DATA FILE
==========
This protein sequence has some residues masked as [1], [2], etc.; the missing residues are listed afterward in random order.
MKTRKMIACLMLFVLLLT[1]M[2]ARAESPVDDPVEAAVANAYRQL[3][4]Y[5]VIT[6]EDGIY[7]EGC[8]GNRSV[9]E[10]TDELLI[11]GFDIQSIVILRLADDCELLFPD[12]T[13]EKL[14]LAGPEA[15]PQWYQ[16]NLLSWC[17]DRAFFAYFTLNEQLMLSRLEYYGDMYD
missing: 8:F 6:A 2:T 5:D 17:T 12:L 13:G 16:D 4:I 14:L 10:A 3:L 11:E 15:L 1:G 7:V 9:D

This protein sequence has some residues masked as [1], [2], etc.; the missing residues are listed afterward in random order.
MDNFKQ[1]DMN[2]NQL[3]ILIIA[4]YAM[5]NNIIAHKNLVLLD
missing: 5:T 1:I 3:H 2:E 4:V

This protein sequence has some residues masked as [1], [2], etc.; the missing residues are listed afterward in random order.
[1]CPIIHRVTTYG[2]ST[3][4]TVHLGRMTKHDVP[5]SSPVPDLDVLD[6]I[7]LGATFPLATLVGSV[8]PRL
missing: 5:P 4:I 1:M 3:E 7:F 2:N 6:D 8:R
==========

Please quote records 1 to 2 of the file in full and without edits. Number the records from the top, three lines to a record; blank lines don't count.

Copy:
This protein sequence has some residues masked as [1], [2], etc.; the missing residues are listed afterward in random order.
MKTRKMIACLMLFVLLLT[1]M[2]ARAESPVDDPVEAAVANAYRQL[3][4]Y[5]VIT[6]EDGIY[7]EGC[8]GNRSV[9]E[10]TDELLI[11]GFDIQSIVILRLADDCELLFPD[12]T[13]EKL[14]LAGPEA[15]PQWYQ[16]NLLSWC[17]DRAFFAYFTLNEQLMLSRLEYYGDMYD
missing: 8:F 6:A 2:T 5:D 17:T 12:L 13:G 16:D 4:I 14:L 10:A 3:L 11:E 15:L 1:G 7:V 9:D

This protein sequence has some residues masked as [1], [2], etc.; the missing residues are listed afterward in random order.
MDNFKQ[1]DMN[2]NQL[3]ILIIA[4]YAM[5]NNIIAHKNLVLLD
missing: 5:T 1:I 3:H 2:E 4:V